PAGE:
Why Goals Are Just a 5 Minute Sensation

Why Goals Are Just a 5 Minute Sensation

Given that the summer holidays are over and September is upon us, invest a little time and focused effort working out how to have a cracking end of the year.

Here’s a series of simple questions that will help you quickly generate a meaningful plan of attack.

What?

  1. List out 25ish personal and/or professional things (goals, objectives, aims, intentions) that you’d like to achieve before the end of the year.
  2. If you could only do 5 of those 25, which 5 would you choose?

You now have 2 lists: a list of 5 things you will work on and a list of 20 things that you will absolutely do no work on whatsoever. Choosing one thing always means not choosing something else. The 2nd list is possibly more valuable than the 1st. Every time you’re tempted to do something towards one of the 20, stop, and redirect your efforts towards 1 of the 5. Do no work on the 20. Re-look at them in January.

  1. From your list of 5, which is the 1 that is most important to you?

Why?

  1. For each of the 5 things you’re going to achieve, what are the 10 reasons you’re going to achieve them?

These could be a mixture of consequences of not achieving and benefits of achieving it. Without a compelling why you won’t do it.

  1. Write out your objectives in more detail.

When you write out your intention, be specific about what the outcome will be; make sure you’ll be able to see it or measure it when you’ve achieve it; make sure it feels exciting and motivating. If the thought of it doesn’t get you stirred up or excited, you won’t do it? And should is a terrible reason for doing anything and usually means we won’t do it.

  1. Write down what the current situation is in relation to your objectives?

Knowing where you’re starting from and being brutally honest with yourself is extremely liberating. Just accept where you are.

The Goal Setting element of the process has now served its purpose. It’s given you a direction of travel.

How?

The actions needed to move you towards your goal fall into 2 types: sequential steps and daily disciplines. If your aim were to recruit an excellent new team member there would be a series of sequential steps to follow to achieve this outcome (determine if the role is really required, write detailed outcome-based role description, draft advert, determine where to place advert, etc.). If your intention is to increase year-on-year gross profits by 17%, it’s likely to require a key activity done on a daily basis. In my opinion, it’s your daily disciplines that are the differentiators between successfully moving in the direction of your goals, and staying where you are.

  1. What are the steps or daily activities that are going to move you towards this goal?

Getting going is harder than keeping moving so start with something small and easy. Doing something every day, however small, is better than the occasional big push.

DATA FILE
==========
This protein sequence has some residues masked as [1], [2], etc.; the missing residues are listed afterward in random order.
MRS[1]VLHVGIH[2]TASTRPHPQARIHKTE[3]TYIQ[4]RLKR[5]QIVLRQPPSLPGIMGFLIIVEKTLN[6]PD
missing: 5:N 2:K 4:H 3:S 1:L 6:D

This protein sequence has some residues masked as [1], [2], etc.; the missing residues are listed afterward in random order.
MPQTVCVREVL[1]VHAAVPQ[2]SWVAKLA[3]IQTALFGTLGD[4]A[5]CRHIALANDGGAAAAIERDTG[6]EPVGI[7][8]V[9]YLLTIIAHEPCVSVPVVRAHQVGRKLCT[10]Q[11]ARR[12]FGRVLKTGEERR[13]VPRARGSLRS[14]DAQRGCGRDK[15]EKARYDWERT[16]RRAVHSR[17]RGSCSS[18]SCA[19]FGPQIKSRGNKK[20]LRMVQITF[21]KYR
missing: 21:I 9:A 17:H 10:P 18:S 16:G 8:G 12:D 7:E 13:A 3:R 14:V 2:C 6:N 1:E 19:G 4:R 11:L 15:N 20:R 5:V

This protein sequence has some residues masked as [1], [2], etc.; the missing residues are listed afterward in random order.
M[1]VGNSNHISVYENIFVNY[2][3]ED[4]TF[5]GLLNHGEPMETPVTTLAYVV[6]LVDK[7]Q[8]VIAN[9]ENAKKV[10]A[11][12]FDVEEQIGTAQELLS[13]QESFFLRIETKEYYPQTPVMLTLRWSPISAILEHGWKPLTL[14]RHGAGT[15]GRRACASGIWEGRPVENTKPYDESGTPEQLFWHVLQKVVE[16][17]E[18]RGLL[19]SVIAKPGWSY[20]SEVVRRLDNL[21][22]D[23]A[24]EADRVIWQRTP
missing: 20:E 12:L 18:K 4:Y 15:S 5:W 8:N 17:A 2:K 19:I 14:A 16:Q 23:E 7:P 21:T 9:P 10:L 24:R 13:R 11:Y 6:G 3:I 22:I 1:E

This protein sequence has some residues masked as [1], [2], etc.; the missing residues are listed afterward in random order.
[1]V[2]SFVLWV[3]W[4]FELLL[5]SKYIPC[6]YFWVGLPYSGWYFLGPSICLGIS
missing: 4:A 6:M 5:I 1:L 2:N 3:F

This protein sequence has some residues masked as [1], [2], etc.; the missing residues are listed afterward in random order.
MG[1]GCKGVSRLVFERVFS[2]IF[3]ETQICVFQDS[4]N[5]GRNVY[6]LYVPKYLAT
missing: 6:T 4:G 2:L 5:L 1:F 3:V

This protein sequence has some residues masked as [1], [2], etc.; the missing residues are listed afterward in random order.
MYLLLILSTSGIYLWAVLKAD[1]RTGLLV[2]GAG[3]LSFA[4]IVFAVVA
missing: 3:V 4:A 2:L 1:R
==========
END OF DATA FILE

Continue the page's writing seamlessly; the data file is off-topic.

As James Clear says, “Rome wasn’t built in a day – but they were laying bricks every hour.”

Creating a simple monitor to track your progress will be helpful and will act as a good feedback loop. A simple, daily tick or number in a box will suffice. Are you dedicating 20 minutes first thing every day – or are you not? Are you doing the reps – or are you not? Are you making the calls – or are you not?

  1. Create a simple monitor for yourself (this could be one of your first activities on your plan.)

Learn to love the daily process. If you can find a way to enjoy doing it, you’ll keep on doing it. What ever you decide to do, you only ever have to do it “Just for today”.

When?

  1. When will you complete each (daily) step or activity?

The best time is first thing in the day. And definitely before you open you’re email. (Never let email determine the direction of your day!) If you can, the same time every day is best. Ideally, build the activity into an existing routine to make it easier to do and to increase the likelihood of you doing it. Schedule it in your calendar in a different colour and with a notification attached. And if you fall off the bike one day, just get up and start again tomorrow.

Where?

  1. Where will you do this activity?

It’s best to find somewhere you can concentrate, won’t be distracted and won’t be disturbed. Let people know that you can’t be disturbed. If you haven’t got a quiet room to use, you may have to wear noise-reduction headphones! You may have to get in before everyone else. Leave your phone somewhere else and turn off all notifications. Imagine it’s an old-fashioned school exam! Head down and crack on!

Who?

  1. Who can help and support you in this or hold you accountable?

No one else can do your daily reps for you but you don’t have to do them alone.

  1. What other resources might you need?

If you’ve answered these questions you now have a small number of compelling goals and a credible plan to achieve them.

So, throw yourself forward to 24th December and tell the story of how it all went horribly wrong.

  1. You know yourself well so list out all the reasons why you didn’t do what you planned to do? And list out the reasons why the world conspired against you to scupper your plans?

Once you have your list of why things went wrong, answer these 2 questions:

  1. How can you reduce the likelihood of these things happening?
  2. What will you do if they do happen?

As always, if you’d like some help creating or implementing your plan, just ask. Only you can do it – but you don’t have to do it alone.


Mark Dyble

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